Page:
How Worship Music and Tracks Have Changed w/ Crowder

David Crowder joined Loop Community Founder Matt McCoy to talk about how he started leading worship, using tracks in the early 2000s and his new Christmas album. He shared how he has seen tracks and worship music change over the years.

How Using Tracks in Worship Has Changed

Matt: “Who inspired you to start using tracks and how has your view of tracks changed?”

Crowder: “It started with the Boss 404 and listening mostly to things that were turn table based. We wanted to bring in live loops from turntable into the band, and wanted to have some more nerdy stuff to trigger things and have a constant loop going. The Boss 404 was a simple entry for us. We made most of our stuff by recording B-Wack on the drums and then running it back through a guitar pedal.

Tracks are almost where songs start now. I don’t know that i’ve been in a lot of writing sessions where there wasn’t a really solid programmer in the room, that can get a sort of aural environment created while lyrics are happening. Which I really dig. I think that may be one of the biggest contributors to more poetic language in church and liturgical songs now. People are writing into an aural space, where previously you were sitting at a piano or guitar. That’s contributed a lot to the lyric content that we’re having in church. If you have a programmer in the room while a write is going on, they’re a part of the write. Now all of the industry is respecting the programmer. Nowadays I view loops as just as important and fundamental to the congregants experience as most of the players on stage.”

How Worship Music Has Changed

Matt: “What are some of the ways that you’ve seen worship music change over the years?”

Crowder: “There’s a more poetic slant towards lyricism now than when I began. When I began it was more praise chorus, the model that entered after hymn. Then songs started turning into more pop-outline writing structure. I think the music that is happening liturgically is pretty competitive and on par with what we encounter outside of our gatherings on a Sunday.”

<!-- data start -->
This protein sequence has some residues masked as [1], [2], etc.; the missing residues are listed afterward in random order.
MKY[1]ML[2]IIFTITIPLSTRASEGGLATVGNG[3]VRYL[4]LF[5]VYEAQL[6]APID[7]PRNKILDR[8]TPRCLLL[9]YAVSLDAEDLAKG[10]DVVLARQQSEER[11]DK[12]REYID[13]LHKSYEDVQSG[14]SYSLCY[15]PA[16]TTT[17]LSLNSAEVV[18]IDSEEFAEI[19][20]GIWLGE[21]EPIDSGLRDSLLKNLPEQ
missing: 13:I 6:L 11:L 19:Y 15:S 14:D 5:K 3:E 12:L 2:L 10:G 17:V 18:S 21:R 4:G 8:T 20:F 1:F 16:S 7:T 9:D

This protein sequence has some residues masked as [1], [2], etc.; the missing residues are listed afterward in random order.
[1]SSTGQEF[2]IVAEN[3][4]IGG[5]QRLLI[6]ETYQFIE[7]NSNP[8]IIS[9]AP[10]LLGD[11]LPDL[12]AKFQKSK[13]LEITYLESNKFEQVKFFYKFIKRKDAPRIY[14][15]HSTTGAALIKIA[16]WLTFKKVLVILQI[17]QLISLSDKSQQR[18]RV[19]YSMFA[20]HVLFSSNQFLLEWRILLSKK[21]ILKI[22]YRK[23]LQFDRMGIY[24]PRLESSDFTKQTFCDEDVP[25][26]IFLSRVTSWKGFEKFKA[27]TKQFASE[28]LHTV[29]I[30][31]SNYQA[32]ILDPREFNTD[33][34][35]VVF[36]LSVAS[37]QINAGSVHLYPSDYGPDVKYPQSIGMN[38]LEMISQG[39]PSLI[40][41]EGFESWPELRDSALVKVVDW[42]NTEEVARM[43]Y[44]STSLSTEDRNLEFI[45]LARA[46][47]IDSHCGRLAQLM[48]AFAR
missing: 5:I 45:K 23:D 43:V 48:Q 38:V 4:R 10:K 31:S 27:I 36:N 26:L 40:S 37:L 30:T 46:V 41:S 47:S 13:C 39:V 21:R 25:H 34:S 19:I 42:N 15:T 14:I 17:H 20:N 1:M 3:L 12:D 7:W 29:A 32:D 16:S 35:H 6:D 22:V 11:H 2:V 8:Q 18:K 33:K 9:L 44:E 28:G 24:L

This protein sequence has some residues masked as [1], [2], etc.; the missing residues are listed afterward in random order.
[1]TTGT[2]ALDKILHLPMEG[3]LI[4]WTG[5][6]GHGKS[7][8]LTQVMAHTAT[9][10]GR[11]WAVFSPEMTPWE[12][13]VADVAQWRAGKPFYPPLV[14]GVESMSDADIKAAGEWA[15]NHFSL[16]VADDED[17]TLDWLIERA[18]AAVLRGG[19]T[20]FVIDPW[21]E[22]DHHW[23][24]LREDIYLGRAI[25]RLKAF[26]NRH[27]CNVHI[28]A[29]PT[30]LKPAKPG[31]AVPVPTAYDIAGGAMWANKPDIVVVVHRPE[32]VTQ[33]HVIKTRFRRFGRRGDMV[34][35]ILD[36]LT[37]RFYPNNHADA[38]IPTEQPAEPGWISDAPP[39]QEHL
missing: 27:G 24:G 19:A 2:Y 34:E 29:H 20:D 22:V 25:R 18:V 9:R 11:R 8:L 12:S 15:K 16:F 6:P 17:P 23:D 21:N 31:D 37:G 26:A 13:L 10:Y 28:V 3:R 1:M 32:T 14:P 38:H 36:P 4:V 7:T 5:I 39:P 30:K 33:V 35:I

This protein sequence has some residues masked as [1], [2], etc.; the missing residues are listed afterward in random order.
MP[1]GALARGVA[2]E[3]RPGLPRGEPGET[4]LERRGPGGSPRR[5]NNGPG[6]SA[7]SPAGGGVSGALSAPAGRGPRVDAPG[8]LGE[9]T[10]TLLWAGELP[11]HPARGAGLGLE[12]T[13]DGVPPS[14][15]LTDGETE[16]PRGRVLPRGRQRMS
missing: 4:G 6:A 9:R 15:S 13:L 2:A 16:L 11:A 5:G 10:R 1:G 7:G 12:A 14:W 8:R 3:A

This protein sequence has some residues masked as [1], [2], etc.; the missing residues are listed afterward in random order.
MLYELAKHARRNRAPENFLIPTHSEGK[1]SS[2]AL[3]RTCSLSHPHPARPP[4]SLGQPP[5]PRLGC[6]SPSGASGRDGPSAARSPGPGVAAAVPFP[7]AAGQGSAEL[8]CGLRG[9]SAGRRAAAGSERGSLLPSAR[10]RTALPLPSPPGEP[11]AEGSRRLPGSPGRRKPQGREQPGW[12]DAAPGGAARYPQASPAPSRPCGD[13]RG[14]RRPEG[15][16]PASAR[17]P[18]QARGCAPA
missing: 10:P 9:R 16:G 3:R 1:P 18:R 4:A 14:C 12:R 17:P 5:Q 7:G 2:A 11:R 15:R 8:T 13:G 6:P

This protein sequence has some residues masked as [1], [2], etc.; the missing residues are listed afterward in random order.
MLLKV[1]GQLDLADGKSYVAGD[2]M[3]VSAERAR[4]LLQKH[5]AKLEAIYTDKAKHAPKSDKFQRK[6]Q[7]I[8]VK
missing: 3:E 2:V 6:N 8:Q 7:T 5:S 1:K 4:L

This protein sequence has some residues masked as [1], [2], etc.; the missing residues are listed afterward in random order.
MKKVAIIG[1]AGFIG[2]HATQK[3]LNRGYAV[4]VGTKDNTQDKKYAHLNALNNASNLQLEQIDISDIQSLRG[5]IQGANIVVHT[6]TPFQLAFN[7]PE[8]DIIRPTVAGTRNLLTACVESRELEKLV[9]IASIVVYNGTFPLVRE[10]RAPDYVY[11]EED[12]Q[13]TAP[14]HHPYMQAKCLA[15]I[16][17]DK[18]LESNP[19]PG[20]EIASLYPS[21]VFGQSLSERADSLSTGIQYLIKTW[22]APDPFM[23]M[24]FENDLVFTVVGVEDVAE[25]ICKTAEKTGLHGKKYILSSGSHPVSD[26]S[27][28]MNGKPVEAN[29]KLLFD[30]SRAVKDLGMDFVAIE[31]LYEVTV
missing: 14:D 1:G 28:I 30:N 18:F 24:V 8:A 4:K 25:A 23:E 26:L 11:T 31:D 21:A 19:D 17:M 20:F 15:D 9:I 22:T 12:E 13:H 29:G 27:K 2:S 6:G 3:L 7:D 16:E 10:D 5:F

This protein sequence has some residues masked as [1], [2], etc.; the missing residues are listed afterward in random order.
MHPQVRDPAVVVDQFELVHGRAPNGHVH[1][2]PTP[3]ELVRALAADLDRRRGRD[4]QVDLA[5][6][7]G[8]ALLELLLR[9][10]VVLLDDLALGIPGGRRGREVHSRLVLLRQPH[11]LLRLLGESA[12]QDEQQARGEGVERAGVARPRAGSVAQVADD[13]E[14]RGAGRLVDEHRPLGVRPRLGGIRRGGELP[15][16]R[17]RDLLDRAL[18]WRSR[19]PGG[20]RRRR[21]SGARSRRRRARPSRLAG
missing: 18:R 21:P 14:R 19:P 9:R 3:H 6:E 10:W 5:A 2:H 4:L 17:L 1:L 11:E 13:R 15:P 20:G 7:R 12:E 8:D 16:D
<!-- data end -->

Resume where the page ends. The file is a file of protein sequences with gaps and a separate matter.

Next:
Matt: “Your style has also changed a lot if you think back to David Crowder Band of 1998. Where do you see your style heading next?”

Crowder: “I don’t necessarily know, but I know what I’m into right now. That I think is a model that I learned early on. Being in a college setting, musical tastes are so fluid. That was built in early on to always be on the search for the thing that moved me. I turned into a consumption junky in the best way. It’s like eating a good meal with a friend, you take a bite and say “You need to try this.” That’s a great descriptor of how I consume and find what I want to share. That keeps what I’m making really fluid. As soon as we would find something that we were comfortable with, we would start to get nervous. I don’t want to do what I did. I want to do something that keeps me on my toes.”

To watch the full interview and hear Crowder share about his latest Christmas album, click the video below.

Download the Master Multitracks for Crowder’s new album “Milk & Cookies: A Merry Crowder Christmas” on